Plaintiff sued in the D.C. federal court to vacate the arbitration award rendered under NAFTA, alleging the arbitrators exceeded their power. In the underlying arbitration, plaintiff procured a renewable energy contract with the Canadian government. Shortly thereafter, the Canadian government awarded a different renewable energy contract to a consortium of two Korean companies. Plaintiff (i.e. the claimant) alleged to the arbitral panel that its original contract was an exclusive. The panel found for Canada, and awarded Canada the cost and fees.
The D.D.C. rejected the motion. As a threshold matter, the court rejected Canada's argument that the Eleventh Circuit law must apply because the seat of arbitration was in Miami. Under the Eleventh Circuit law, vacating an arbitral award pursuant to Federal Arbitration Act is not available to a foreign arbitral award. The court, however, found that a federal circuit (and district courts thereunder) must follow its own interpretation of the federal statute. Then the court denied the plaintiff's motion.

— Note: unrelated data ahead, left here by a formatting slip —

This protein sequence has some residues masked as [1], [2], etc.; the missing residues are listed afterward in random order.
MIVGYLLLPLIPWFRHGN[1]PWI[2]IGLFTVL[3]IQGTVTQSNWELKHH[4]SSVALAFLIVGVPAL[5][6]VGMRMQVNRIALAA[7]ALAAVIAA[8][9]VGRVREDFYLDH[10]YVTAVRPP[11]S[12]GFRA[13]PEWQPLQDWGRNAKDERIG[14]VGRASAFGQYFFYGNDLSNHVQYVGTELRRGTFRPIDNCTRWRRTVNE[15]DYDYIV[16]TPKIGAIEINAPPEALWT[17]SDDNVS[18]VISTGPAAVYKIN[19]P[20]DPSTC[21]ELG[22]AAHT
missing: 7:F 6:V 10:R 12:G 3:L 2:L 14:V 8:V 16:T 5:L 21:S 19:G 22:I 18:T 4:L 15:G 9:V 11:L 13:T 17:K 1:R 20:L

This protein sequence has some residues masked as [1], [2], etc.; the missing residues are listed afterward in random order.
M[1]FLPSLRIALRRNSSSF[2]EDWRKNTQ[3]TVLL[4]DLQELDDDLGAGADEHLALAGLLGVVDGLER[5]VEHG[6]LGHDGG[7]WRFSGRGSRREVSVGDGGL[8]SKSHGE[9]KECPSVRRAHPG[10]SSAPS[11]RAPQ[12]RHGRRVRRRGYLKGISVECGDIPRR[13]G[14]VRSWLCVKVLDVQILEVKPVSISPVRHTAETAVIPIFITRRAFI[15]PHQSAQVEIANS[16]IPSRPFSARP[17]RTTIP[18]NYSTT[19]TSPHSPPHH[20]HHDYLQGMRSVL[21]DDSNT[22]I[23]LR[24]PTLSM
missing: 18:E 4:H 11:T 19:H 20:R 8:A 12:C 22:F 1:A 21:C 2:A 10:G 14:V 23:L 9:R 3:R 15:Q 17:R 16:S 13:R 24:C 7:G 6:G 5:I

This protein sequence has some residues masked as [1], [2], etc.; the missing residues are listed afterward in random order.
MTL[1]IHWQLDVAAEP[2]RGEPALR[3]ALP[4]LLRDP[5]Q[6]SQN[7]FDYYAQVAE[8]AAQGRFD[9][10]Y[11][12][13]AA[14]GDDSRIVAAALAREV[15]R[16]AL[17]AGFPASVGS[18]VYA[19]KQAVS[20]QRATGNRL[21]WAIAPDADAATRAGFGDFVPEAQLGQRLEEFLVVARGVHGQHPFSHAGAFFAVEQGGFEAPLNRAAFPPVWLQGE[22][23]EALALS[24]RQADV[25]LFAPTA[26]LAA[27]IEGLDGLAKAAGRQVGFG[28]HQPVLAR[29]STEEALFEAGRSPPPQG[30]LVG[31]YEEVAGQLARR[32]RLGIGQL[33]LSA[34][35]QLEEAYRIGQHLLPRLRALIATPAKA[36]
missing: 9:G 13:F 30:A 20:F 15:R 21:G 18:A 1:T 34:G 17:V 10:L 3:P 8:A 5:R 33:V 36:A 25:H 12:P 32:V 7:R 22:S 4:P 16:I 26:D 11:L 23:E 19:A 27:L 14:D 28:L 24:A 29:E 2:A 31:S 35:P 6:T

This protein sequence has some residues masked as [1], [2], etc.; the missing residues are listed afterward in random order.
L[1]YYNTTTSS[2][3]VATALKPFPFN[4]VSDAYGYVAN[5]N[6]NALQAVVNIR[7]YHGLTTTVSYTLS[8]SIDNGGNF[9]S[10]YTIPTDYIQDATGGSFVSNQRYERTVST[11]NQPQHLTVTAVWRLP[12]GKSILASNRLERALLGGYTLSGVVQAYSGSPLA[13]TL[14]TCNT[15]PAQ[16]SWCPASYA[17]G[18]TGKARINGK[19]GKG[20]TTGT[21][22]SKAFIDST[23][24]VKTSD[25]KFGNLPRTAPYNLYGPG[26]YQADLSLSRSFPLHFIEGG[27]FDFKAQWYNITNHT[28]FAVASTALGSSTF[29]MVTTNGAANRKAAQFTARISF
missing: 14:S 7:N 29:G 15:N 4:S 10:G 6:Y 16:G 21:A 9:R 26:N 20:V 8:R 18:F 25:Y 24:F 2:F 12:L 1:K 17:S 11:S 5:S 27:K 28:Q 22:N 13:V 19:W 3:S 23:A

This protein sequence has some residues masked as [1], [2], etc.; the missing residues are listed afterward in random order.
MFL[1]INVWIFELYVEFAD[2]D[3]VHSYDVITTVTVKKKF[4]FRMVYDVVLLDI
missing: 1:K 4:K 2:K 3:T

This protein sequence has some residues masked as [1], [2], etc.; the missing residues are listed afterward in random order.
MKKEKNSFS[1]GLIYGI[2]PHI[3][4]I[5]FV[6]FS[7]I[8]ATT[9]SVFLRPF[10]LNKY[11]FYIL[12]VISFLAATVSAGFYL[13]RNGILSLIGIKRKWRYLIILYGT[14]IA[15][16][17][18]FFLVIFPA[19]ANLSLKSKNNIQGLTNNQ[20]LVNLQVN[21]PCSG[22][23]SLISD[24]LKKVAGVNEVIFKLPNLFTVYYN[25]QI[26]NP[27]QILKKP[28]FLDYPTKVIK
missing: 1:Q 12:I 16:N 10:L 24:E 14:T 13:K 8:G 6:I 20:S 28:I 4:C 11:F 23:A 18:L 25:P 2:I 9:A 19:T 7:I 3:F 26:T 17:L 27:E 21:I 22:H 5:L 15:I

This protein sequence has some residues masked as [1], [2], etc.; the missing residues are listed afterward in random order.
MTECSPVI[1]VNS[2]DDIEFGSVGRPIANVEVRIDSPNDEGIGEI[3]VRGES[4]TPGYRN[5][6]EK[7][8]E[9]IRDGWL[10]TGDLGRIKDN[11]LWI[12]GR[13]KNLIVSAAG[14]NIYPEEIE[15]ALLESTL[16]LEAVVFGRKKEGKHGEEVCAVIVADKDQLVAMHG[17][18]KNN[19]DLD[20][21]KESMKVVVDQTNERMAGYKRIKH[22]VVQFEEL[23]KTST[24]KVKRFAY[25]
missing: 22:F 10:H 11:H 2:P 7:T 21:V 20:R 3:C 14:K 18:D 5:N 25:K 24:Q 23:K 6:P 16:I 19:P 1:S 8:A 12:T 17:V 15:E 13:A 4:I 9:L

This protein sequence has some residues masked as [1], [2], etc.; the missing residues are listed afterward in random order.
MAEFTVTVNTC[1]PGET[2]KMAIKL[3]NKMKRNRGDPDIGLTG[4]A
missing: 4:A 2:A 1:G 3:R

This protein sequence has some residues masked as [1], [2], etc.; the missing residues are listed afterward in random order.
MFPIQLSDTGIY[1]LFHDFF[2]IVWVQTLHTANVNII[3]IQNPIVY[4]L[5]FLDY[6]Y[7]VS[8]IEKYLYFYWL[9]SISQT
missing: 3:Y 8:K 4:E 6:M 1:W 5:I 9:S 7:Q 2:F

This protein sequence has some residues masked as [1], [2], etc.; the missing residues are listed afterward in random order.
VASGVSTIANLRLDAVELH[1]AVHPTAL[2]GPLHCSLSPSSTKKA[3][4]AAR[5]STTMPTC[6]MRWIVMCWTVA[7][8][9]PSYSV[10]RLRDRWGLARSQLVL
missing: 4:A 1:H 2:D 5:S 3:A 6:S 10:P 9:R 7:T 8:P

The connection to Asia is a bit thin in this case, but the law is highly interesting. Here, we have a situation that looks like conflict of laws, but actually is not. As a practical matter, two federal circuits may have differing case law. But as a matter of federal jurisprudence, there is only one federal law, and no such thing as a conflict within the federal law. So in case of a circuit split, the plaintiff can shop around for the favorable law as much as it wants! Although the plaintiff in this case lost even under the more lenient standards, this is a way to leverage the circuit split in a way that may not be possible in a true conflict of laws situation.